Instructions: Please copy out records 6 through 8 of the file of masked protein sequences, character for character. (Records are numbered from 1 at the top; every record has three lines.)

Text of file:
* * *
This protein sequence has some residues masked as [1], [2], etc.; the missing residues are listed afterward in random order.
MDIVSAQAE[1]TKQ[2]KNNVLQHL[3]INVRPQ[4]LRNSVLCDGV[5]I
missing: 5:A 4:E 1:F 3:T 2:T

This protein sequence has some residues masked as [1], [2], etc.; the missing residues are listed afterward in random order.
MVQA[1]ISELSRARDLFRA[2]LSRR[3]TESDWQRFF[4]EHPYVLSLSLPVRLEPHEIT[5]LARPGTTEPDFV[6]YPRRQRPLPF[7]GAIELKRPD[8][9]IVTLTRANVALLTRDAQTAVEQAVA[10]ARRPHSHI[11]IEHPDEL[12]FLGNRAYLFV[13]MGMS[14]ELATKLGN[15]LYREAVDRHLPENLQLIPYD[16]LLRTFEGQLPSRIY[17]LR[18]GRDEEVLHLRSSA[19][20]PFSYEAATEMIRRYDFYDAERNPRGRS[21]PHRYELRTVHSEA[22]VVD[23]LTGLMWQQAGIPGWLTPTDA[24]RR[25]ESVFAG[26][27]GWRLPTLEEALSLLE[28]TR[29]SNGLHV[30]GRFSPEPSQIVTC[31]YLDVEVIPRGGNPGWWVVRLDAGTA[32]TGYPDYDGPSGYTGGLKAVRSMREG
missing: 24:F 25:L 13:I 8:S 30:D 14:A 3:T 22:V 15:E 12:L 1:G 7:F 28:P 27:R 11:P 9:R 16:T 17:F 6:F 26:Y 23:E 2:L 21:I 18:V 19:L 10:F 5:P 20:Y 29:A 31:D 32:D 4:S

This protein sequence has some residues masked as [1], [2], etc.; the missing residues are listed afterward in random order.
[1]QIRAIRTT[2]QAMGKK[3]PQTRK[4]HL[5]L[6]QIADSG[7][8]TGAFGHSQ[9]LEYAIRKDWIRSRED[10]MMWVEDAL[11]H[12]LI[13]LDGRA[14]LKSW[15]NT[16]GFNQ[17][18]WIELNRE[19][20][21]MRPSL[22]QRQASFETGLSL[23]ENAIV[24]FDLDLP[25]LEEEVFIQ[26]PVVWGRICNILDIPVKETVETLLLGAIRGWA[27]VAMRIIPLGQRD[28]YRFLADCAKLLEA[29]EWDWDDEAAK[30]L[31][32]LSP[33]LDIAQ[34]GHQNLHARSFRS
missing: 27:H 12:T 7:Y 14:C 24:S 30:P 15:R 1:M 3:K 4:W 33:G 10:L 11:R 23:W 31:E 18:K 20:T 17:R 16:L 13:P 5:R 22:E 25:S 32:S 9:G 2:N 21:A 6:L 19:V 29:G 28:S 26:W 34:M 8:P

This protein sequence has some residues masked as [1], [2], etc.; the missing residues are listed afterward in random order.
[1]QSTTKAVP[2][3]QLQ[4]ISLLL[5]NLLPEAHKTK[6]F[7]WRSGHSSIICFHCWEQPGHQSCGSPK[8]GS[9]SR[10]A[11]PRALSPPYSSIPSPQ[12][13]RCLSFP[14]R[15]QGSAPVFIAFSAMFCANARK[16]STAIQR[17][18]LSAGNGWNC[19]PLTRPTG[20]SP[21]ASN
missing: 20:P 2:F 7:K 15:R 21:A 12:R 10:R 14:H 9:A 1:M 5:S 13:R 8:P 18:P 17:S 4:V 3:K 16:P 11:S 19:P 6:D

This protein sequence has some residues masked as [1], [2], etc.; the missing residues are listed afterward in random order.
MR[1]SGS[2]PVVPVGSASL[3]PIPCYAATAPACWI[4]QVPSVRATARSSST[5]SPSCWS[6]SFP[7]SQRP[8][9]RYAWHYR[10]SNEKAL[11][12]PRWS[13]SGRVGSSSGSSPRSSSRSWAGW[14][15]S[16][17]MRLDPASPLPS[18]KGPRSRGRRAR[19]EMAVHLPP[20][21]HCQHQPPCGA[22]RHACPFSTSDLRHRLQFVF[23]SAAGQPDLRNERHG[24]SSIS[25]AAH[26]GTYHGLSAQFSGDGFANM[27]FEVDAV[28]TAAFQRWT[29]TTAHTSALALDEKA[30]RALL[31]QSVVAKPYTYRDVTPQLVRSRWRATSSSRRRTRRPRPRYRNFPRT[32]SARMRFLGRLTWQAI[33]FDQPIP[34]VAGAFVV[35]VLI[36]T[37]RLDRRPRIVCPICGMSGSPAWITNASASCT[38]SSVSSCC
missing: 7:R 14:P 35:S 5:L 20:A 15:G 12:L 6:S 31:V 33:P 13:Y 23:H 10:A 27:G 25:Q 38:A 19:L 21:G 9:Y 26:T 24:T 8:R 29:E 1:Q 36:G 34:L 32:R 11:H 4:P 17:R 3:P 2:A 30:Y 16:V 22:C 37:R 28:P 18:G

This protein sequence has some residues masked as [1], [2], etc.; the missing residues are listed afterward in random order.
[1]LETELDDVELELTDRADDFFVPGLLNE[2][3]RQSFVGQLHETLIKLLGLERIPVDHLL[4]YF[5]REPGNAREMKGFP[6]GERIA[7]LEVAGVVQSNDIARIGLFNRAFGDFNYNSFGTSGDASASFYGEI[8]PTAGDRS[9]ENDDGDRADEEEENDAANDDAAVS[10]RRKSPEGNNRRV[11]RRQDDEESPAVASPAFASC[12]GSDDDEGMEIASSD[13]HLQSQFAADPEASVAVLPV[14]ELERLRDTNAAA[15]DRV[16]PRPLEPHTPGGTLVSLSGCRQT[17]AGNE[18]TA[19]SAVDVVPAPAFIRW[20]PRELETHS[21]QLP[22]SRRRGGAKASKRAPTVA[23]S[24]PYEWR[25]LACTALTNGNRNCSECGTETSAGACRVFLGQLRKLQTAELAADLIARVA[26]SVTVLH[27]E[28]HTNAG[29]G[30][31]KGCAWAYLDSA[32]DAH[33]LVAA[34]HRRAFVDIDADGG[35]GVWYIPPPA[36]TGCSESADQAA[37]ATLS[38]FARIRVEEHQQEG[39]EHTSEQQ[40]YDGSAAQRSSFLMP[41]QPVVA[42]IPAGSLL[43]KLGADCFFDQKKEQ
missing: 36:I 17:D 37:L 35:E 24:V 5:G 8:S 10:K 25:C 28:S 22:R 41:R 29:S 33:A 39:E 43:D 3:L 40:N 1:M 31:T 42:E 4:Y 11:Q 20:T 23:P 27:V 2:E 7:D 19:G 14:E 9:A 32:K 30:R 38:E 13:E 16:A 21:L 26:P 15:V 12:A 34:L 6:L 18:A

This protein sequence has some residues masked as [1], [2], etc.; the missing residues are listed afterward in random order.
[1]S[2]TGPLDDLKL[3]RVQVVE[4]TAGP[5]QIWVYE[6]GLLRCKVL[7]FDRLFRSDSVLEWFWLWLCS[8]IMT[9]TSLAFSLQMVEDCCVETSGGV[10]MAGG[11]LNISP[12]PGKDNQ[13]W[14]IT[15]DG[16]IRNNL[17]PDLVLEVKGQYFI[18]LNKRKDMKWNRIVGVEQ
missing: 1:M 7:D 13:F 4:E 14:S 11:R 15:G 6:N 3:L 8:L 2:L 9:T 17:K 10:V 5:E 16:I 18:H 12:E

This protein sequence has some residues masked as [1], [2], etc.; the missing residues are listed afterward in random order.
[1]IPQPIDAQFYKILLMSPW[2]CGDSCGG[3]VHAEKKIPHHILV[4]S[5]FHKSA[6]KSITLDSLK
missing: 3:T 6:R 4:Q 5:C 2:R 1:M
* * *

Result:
This protein sequence has some residues masked as [1], [2], etc.; the missing residues are listed afterward in random order.
[1]LETELDDVELELTDRADDFFVPGLLNE[2][3]RQSFVGQLHETLIKLLGLERIPVDHLL[4]YF[5]REPGNAREMKGFP[6]GERIA[7]LEVAGVVQSNDIARIGLFNRAFGDFNYNSFGTSGDASASFYGEI[8]PTAGDRS[9]ENDDGDRADEEEENDAANDDAAVS[10]RRKSPEGNNRRV[11]RRQDDEESPAVASPAFASC[12]GSDDDEGMEIASSD[13]HLQSQFAADPEASVAVLPV[14]ELERLRDTNAAA[15]DRV[16]PRPLEPHTPGGTLVSLSGCRQT[17]AGNE[18]TA[19]SAVDVVPAPAFIRW[20]PRELETHS[21]QLP[22]SRRRGGAKASKRAPTVA[23]S[24]PYEWR[25]LACTALTNGNRNCSECGTETSAGACRVFLGQLRKLQTAELAADLIARVA[26]SVTVLH[27]E[28]HTNAG[29]G[30][31]KGCAWAYLDSA[32]DAH[33]LVAA[34]HRRAFVDIDADGG[35]GVWYIPPPA[36]TGCSESADQAA[37]ATLS[38]FARIRVEEHQQEG[39]EHTSEQQ[40]YDGSAAQRSSFLMP[41]QPVVA[42]IPAGSLL[43]KLGADCFFDQKKEQ
missing: 36:I 17:D 37:L 35:E 24:V 5:G 8:S 10:K 25:C 28:S 22:R 41:R 29:S 33:A 39:E 43:D 3:L 40:N 1:M 31:T 42:E 4:Y 11:Q 20:T 23:P 27:V 2:E 7:D 19:G 14:E 9:A 32:K 30:R 38:E 13:E 16:A 21:L 26:P 15:V 12:A 34:L 6:L 18:A

This protein sequence has some residues masked as [1], [2], etc.; the missing residues are listed afterward in random order.
[1]S[2]TGPLDDLKL[3]RVQVVE[4]TAGP[5]QIWVYE[6]GLLRCKVL[7]FDRLFRSDSVLEWFWLWLCS[8]IMT[9]TSLAFSLQMVEDCCVETSGGV[10]MAGG[11]LNISP[12]PGKDNQ[13]W[14]IT[15]DG[16]IRNNL[17]PDLVLEVKGQYFI[18]LNKRKDMKWNRIVGVEQ
missing: 1:M 7:D 13:F 4:E 14:S 11:R 15:G 6:N 3:L 8:L 2:L 9:T 17:K 10:V 5:E 16:I 18:H 12:E

This protein sequence has some residues masked as [1], [2], etc.; the missing residues are listed afterward in random order.
[1]IPQPIDAQFYKILLMSPW[2]CGDSCGG[3]VHAEKKIPHHILV[4]S[5]FHKSA[6]KSITLDSLK
missing: 3:T 6:R 4:Q 5:C 2:R 1:M